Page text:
Opinion

As Health Care Evolves, Higher Education Must Keep Pace

Nothing is more important than our health and the health of our loved ones. When trying to stay healthy, or treat an illness, we depend on expertise and support from doctors, nurses and other health care professionals. With more people in need and receiving care than ever before, America’s health care industry is at a true tipping point. The growth in demand for care has outpaced the recruitment and training of professionals to meet the critical needs of our population, and this gap will only increase in years to come.

Despite the fact that health care workforce shortages are not yet severe enough to have a catastrophic impact, we do know that Americans already have concerns about the current state of health care in our country. Not just about the costs of care and securing insurance coverage, but also about having access to the best care from trained medical professionals.

A recent survey by Morning Consult commissioned by University of Phoenix College of Health Professions found that 79 percent of U.S. adults are concerned about the quality of health care services, with 71 percent expressing concern about medical error. This survey also found that 63 percent of Americans are concerned about access to medical facilities, like hospitals and pharmacies, with 66 percent raising concerns about the availability of home health care services.

Addressing current health care workforce shortages is a critical step in addressing consumer concerns, and will be essential to the long-term success and sustainability of providing access to quality health care in the U.S. Consider this, in the decade between 2014 and 2024, the U.S. Bureau of Labor Statistics Career Outlook estimates roughly 3.8 million health care-related jobs will need to be filled—jobs that require advanced education and training. Health care is not only the fastest growing employment sector in America, but it also soon will become the largest employment sector in the country.

From the medical first responder on the scene at critical moments, to the nurse at the bedside of our loved ones, or the hospital administrator who ensures our health records stay private and secure, these professionals are essential to the delivery of care in our country. Institutions of higher education must be committed to producing a dynamic, tech-savvy health care workforce to sustain, innovate and move the industry forward, because health care organizations are only as strong as their local workforce.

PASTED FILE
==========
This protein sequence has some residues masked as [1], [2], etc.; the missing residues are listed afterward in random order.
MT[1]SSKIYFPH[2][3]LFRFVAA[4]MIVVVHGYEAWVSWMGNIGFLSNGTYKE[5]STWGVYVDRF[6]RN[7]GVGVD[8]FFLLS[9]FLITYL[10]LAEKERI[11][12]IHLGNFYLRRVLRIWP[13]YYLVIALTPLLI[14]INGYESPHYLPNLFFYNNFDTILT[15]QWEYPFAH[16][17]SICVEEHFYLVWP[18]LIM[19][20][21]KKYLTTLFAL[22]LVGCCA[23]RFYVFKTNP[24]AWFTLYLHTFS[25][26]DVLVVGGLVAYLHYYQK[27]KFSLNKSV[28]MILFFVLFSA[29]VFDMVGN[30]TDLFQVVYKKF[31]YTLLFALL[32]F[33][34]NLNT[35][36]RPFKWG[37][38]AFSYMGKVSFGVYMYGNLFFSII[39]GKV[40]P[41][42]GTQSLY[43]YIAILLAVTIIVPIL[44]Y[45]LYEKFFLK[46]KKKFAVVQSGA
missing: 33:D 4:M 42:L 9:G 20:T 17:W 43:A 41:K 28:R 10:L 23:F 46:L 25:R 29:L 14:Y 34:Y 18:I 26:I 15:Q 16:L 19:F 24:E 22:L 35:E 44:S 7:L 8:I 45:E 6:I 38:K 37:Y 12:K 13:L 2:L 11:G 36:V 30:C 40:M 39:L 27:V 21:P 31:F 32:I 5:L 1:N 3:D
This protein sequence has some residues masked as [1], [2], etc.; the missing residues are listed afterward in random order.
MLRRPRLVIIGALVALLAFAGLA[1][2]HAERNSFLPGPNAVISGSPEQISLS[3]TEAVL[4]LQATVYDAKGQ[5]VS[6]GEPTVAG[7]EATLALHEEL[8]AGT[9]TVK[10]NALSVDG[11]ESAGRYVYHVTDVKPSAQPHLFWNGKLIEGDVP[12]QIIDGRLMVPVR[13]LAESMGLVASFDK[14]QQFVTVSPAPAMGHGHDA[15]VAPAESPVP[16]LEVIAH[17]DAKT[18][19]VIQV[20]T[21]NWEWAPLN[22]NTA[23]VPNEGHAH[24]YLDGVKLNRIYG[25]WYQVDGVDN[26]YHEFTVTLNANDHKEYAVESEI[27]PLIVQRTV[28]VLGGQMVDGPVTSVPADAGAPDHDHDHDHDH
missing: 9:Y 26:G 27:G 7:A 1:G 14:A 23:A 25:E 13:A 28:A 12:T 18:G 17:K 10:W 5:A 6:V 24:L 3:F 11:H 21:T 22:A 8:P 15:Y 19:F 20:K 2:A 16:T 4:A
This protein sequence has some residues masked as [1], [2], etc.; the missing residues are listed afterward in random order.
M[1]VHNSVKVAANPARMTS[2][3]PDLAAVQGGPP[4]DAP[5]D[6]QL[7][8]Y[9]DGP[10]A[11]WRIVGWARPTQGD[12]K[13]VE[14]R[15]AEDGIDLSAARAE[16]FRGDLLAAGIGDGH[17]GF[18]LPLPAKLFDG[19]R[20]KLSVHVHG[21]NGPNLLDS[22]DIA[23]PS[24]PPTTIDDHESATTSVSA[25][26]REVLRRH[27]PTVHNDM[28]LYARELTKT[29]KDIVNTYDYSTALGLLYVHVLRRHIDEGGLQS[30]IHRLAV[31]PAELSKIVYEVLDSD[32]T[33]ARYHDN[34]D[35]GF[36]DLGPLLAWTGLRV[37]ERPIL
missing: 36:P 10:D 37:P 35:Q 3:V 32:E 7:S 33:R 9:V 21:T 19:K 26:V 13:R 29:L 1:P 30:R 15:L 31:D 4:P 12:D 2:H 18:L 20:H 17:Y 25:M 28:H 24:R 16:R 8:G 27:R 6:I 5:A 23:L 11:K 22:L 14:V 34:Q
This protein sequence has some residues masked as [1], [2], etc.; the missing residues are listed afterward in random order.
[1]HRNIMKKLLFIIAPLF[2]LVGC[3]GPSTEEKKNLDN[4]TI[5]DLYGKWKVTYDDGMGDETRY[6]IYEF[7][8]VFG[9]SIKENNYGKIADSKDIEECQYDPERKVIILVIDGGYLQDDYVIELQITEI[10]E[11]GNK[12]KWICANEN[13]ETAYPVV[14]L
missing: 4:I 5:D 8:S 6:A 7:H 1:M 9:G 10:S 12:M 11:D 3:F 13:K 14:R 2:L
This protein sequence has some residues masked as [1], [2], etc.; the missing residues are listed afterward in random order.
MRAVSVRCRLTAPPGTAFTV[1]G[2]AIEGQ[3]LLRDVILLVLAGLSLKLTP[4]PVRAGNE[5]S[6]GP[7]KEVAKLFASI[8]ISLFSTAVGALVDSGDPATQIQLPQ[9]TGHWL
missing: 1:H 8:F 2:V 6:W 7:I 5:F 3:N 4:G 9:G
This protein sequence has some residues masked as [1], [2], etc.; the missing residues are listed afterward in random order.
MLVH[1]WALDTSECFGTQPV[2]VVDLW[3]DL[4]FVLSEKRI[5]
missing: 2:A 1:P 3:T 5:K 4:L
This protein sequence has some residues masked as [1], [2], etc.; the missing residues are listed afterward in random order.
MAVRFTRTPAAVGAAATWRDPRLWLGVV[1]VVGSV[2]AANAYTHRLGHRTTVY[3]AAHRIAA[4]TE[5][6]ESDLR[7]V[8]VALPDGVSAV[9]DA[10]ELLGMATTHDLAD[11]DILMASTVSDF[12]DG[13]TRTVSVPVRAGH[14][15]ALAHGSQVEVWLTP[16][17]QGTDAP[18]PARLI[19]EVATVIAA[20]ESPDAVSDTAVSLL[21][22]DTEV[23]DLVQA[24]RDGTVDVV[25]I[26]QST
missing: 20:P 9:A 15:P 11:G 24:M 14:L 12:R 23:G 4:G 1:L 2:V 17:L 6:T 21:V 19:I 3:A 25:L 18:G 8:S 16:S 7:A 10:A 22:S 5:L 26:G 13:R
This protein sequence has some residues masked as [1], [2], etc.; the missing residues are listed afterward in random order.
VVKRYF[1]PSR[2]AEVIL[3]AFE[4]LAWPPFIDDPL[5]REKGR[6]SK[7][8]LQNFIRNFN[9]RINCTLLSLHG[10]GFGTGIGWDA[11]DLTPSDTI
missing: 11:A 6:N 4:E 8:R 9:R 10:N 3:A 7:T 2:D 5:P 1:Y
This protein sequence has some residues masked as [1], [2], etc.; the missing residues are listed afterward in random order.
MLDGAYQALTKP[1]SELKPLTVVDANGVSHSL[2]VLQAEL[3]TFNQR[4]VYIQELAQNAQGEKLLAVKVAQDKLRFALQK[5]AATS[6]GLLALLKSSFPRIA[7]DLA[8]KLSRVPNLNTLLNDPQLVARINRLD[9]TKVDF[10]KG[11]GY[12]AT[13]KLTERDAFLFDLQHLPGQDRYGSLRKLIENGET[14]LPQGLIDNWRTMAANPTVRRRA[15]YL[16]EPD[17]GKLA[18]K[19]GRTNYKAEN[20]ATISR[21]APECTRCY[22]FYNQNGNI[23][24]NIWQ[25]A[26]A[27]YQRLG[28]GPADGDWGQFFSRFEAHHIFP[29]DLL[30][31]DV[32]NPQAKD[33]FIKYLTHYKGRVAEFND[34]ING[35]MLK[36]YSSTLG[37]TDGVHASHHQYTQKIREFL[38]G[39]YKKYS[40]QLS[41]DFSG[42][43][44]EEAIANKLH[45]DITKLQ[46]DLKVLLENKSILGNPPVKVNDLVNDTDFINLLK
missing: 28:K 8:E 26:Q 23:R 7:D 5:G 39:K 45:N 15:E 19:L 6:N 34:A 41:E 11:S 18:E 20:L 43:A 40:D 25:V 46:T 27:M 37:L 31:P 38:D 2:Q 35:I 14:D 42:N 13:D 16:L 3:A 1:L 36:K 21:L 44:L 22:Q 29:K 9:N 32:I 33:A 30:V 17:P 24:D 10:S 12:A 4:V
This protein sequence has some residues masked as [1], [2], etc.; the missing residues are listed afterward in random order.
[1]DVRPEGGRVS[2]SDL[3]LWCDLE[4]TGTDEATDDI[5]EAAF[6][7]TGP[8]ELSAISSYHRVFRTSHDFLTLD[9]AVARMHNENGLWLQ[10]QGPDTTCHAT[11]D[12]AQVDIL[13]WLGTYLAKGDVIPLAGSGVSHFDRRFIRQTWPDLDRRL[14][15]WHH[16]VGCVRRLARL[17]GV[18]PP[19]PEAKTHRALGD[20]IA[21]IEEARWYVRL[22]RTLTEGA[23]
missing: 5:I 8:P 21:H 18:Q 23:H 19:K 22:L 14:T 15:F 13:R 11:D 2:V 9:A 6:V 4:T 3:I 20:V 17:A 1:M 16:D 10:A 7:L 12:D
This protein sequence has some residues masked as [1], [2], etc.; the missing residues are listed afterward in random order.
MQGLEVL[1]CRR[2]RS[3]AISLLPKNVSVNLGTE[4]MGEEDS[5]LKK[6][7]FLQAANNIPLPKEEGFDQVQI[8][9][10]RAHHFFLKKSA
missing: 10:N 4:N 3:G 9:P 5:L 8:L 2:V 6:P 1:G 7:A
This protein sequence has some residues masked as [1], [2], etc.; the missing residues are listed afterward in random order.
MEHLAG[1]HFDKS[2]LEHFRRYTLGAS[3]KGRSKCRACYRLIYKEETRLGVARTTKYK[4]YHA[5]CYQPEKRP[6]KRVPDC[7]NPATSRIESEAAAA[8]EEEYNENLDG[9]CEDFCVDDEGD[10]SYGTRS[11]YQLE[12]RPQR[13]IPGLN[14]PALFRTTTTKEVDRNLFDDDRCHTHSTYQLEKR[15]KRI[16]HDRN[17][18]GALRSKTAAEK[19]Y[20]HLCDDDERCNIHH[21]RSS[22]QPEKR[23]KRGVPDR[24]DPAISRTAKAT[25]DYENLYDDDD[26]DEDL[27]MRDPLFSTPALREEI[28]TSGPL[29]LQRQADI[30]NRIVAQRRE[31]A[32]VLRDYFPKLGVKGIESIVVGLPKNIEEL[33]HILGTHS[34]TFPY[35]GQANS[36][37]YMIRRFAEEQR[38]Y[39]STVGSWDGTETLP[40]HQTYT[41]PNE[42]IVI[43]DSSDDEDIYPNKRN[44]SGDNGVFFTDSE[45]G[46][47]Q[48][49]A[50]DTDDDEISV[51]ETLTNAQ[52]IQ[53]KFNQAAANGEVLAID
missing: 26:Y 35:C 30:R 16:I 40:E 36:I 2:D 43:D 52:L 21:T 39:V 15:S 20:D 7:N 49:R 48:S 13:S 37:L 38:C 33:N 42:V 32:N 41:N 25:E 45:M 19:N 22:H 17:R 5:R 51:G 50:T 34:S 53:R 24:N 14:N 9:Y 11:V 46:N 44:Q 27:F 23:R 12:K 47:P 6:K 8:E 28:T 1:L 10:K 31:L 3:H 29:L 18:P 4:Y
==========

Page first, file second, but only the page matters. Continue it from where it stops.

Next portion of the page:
As the Interim Executive Dean for the University of Phoenix College of Health Professions, I oversee the college’s collaboration with government, business and industry leaders, to understand employer needs and deliver a workforce that meets the needs of America’s 21st Century health care system. Today’s health care leaders are seeking tech-savvy, sophisticated professionals who can keep pace with the rapidly changing industry landscape. From the growing use of wearable technology, to telemedicine and hospitals’ and health insurers’ growing reliance on cloud computing for storage, health care leaders need training to match the pace of innovation.

To meet the demands of today’s health care system our country must focus on attracting and retaining quality professionals. All universities must leverage the best of in-person and web-based educational programs to ensure we’re providing convenient options to those interested in entering the field. Equally important is ensuring we’re training professionals to be future health care leaders with an understanding of how to maximize growth, diversity and innovation for the industry as a whole.

We must not just prepare students to fill a role in the health care system; we must equip them to improve the system. To do so, higher education must align with the needs of today’s health care system and provide forward-looking training to create a workforce that is productive on their first days on the job and equipped with the skills they need to be successful well into the future, no matter what the health care landscape may look like.

Now is the time to create the next generation of health care professionals to ensure we can meet the demand for safe, secure and quality health care, because, after all, America’s health depends on it.

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